Project Management

The Agile Dating Game

Bart has been in ecommerce for over 20 years, and can't imagine a better job to have. He is interested in all things agile, or anything new to learn.

The more rigid an organization is about dates, the less agile it can be. Still, it is legitimate for executives to ask for delivery dates, and there are strategies to meet this need, from time-boxed releases to work-forward planning. Yes, executive visibility is possible in Agile, it just takes some compromise and participation.

It is easy for an executive in an Agile organization to feel out of control or sense a lack of transparency, especially when it comes to delivery dates. Certainly, the executive can view the team’s sprint board, burndown chart, and even attend sprint planning, but this doesn’t get her the information that she is truly seeking: “When can I call this product shipped?” As much as the team might push back, and say “Agile doesn’t work that way,” there are strategies that do work to determine “delivery dates” for products, features and functionality.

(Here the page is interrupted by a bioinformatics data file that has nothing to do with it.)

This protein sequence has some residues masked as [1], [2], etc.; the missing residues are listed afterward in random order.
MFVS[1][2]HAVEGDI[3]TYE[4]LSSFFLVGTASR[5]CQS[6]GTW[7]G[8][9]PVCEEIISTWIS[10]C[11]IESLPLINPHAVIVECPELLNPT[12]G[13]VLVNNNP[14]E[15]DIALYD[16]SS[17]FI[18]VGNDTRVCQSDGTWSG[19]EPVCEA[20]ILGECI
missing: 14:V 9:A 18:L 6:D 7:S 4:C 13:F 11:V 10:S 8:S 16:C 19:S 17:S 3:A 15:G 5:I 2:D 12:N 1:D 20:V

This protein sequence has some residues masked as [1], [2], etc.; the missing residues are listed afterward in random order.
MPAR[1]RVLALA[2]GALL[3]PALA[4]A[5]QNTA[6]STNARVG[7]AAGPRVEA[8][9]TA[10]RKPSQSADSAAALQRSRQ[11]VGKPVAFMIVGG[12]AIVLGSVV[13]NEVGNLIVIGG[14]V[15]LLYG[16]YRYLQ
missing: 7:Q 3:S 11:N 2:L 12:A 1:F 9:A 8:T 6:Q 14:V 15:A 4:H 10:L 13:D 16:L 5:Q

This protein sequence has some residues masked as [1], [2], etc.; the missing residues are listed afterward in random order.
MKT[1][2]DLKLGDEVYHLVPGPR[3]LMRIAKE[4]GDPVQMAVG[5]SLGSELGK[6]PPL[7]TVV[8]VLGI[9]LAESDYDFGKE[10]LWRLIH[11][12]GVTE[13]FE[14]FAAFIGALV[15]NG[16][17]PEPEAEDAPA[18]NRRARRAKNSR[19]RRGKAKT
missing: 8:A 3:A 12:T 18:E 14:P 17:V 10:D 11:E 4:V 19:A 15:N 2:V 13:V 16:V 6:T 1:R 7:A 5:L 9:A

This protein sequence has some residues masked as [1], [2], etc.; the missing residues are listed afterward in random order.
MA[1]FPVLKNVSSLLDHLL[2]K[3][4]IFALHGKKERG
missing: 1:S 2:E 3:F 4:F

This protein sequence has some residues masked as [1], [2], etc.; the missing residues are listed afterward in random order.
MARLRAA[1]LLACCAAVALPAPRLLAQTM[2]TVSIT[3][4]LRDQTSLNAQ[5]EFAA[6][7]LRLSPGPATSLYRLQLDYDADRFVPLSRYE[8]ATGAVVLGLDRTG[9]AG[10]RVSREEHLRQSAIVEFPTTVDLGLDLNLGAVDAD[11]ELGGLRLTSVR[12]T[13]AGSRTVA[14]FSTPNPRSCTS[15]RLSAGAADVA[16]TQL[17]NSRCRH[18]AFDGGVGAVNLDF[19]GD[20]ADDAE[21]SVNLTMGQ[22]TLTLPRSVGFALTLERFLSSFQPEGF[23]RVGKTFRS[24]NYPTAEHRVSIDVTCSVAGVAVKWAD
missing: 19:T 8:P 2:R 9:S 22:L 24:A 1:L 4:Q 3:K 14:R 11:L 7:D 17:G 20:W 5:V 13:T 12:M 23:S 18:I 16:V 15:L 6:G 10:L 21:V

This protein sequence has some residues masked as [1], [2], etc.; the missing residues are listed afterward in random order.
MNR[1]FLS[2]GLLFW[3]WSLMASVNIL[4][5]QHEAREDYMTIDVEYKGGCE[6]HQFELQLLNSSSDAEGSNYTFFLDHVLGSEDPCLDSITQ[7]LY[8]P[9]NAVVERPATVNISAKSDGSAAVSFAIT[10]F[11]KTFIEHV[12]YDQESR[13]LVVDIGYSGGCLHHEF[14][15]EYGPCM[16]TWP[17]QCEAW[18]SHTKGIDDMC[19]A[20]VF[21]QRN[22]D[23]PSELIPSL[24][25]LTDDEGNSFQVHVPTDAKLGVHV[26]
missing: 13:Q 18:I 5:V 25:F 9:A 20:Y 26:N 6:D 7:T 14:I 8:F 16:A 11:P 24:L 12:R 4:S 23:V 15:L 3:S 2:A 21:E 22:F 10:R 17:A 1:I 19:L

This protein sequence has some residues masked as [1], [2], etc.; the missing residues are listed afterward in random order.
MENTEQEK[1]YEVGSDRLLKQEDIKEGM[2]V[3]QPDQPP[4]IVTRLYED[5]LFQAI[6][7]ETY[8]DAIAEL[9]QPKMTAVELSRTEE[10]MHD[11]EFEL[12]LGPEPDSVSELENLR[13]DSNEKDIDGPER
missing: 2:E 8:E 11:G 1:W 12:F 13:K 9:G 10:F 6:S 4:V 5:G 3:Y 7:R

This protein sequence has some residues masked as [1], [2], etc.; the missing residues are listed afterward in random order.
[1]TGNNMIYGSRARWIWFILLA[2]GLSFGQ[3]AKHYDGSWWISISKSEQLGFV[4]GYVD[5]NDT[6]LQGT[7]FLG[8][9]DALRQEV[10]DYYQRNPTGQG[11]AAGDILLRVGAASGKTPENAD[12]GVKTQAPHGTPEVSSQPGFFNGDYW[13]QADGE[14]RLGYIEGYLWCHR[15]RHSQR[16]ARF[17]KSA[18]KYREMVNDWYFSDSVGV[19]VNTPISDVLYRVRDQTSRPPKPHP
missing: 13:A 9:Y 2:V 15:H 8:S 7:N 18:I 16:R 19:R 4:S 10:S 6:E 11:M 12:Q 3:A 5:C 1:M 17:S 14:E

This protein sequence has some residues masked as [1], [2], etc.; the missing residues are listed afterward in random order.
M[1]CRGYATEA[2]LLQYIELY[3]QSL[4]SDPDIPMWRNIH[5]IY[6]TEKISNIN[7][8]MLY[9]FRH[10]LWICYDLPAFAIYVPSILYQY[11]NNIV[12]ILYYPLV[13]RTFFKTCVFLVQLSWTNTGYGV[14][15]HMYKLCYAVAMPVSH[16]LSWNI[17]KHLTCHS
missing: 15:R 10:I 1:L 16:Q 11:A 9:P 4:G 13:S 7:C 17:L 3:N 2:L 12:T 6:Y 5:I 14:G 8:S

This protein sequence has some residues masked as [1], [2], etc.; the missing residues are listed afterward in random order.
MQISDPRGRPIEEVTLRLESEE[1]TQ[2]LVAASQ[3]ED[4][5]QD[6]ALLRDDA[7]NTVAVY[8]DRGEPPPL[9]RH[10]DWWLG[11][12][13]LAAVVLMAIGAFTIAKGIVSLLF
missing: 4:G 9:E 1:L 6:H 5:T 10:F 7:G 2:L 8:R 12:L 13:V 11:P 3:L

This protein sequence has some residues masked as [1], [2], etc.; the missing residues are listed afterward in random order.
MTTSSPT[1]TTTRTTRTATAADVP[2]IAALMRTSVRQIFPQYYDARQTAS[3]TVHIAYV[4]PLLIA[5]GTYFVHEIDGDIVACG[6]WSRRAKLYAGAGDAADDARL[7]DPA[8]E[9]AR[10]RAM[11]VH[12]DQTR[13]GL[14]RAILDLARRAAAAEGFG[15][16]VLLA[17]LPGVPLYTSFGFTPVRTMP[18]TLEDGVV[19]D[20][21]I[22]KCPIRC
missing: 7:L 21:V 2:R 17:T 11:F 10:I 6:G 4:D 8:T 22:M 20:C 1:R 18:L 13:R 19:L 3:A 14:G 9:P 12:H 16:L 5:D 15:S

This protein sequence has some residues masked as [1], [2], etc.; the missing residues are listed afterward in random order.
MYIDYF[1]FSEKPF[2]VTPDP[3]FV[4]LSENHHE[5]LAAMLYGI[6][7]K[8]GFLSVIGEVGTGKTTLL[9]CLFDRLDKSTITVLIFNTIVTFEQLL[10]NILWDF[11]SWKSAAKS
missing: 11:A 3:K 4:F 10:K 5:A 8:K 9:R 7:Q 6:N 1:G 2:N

It’s not unreasonable for the executive to ask for a date, and the development team isn’t all wrong by not providing one, but the two do need to agree to meet in the middle. Here are a few methods that teams use to solve this impasse.

Time-boxed Releases

This is probably the most prevalent strategy, creating a release calendar ahead of time, and sticking to it. This usually means releases every month or every quarter, or some fixed …

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Don't be humble. You're not that great.

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